KIPTIK started with a football tour ...
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Social justice movements have always had their visual voice.
This visual language serves to propagate ideals and a positive vision of the future, encouraging resistance against the oppressive forces, and cultivating a pride in the construction of a healthier alternative. Murals in the US, El Salvador, Nicaragua, and Cuba (among others) have done just that, inspiring people to continue defying the repressive forces which attempt to crush their freedoms. One of the most notable things about Zapatista communities in Chiapas is the presence of colourful murals that proclaim the ideals of the movement. The heroes honoured, the slogans, and the symbolism chosen for the walls all provide inspiration and validation to continue the struggle towards the construction of their autonomy.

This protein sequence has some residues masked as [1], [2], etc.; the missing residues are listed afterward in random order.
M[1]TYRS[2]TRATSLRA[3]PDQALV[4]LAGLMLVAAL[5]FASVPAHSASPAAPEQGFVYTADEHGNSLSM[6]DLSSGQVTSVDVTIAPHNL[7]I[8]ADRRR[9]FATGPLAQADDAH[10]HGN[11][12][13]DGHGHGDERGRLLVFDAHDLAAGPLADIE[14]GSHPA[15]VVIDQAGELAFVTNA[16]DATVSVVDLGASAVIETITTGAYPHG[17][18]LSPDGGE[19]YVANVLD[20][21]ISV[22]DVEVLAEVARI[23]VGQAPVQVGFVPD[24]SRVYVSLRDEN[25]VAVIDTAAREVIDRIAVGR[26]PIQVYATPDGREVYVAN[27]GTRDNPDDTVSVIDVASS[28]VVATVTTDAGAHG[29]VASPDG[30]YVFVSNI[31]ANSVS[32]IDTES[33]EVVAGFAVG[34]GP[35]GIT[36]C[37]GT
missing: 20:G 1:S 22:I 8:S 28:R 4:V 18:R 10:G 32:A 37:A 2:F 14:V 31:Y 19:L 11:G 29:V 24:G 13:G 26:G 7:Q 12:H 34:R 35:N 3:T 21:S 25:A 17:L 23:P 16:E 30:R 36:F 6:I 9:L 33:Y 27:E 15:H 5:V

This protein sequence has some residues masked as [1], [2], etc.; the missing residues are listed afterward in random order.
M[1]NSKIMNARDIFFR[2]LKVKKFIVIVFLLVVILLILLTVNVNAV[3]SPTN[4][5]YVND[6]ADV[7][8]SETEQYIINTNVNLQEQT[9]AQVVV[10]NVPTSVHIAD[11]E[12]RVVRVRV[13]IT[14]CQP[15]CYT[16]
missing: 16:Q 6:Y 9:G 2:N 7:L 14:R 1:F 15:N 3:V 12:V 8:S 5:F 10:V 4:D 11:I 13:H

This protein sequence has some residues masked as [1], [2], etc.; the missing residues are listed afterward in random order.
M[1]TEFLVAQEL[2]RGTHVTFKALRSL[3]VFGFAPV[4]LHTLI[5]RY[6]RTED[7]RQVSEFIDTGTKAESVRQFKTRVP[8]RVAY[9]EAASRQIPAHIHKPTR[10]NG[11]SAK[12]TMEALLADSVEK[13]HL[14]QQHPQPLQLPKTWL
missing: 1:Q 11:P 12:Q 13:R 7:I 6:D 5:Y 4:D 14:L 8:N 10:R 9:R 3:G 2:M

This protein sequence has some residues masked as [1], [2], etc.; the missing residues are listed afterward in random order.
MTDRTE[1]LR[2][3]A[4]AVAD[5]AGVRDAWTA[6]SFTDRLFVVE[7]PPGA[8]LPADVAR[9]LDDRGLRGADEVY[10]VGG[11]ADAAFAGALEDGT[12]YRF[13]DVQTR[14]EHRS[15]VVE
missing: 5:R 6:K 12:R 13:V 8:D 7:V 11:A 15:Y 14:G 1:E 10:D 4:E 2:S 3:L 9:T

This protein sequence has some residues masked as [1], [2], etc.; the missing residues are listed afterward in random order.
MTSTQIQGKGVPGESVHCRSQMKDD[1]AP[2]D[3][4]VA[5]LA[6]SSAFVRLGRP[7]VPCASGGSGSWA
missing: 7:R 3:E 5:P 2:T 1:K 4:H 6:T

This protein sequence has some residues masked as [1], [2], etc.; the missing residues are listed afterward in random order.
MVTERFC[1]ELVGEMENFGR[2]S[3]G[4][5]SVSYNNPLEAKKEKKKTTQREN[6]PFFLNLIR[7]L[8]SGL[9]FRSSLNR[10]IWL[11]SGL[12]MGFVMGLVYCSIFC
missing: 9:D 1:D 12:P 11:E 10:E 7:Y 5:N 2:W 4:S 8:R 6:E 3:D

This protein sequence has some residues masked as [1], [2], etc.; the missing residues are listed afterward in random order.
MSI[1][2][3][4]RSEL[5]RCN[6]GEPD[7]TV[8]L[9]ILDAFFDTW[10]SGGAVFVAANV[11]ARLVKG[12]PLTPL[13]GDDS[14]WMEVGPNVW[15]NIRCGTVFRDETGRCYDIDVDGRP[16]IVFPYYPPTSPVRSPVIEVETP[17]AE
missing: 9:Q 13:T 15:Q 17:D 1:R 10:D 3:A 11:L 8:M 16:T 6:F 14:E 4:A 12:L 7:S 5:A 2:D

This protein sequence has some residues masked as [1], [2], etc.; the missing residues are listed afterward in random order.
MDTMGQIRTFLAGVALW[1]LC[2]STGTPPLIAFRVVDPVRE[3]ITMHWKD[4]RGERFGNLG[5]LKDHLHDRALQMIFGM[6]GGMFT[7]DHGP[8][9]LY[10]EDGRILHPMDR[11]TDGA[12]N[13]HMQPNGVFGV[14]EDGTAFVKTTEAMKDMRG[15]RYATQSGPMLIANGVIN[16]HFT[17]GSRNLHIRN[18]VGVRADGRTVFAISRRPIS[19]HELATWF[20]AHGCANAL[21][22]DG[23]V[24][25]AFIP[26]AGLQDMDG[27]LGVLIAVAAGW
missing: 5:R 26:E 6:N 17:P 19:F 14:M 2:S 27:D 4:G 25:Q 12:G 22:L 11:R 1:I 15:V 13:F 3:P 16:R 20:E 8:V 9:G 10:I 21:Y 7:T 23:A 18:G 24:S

The images chosen for these public pieces are of cultural and historical figures, the power of the people against the odds, and utopian views of a collective future. In places where there exist high-levels of marginalization and illiteracy, such as here in Chiapas, images play an important role in education, "concientizacion" and self-awareness, especially among the youth. Historical and contemporary events can be "told" using pictures, often more effectively because of its permanency on a public surface. Imagery also leads to further questioning and understanding within a community about the historical events which have led a people to their current social and political position.
In the words of a community member: